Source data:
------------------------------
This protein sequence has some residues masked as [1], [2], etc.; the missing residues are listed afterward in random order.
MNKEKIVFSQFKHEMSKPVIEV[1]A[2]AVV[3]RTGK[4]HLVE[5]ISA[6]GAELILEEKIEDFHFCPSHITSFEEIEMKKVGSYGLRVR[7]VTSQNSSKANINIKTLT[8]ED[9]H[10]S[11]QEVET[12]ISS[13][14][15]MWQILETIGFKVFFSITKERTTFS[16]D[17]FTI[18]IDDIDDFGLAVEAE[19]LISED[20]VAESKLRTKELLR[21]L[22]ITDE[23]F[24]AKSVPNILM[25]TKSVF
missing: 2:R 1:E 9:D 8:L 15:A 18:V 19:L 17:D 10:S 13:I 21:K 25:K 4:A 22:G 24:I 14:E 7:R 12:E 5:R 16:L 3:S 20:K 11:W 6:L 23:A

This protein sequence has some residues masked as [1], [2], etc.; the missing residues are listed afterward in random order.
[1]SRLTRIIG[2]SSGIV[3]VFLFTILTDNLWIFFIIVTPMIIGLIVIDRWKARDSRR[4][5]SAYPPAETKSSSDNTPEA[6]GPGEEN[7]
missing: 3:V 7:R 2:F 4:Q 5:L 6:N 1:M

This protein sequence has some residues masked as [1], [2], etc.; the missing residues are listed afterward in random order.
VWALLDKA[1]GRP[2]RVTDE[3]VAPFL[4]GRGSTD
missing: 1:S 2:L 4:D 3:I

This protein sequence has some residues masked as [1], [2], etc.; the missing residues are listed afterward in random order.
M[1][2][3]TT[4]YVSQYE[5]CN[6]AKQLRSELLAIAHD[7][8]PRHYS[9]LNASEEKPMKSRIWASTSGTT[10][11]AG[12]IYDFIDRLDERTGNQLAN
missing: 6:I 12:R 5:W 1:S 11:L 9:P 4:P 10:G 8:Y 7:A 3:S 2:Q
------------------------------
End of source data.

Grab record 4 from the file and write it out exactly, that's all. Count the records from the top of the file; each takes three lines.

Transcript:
This protein sequence has some residues masked as [1], [2], etc.; the missing residues are listed afterward in random order.
M[1][2][3]TT[4]YVSQYE[5]CN[6]AKQLRSELLAIAHD[7][8]PRHYS[9]LNASEEKPMKSRIWASTSGTT[10][11]AG[12]IYDFIDRLDERTGNQLAN
missing: 6:I 12:R 5:W 1:S 11:L 9:P 4:P 10:G 8:Y 7:A 3:S 2:Q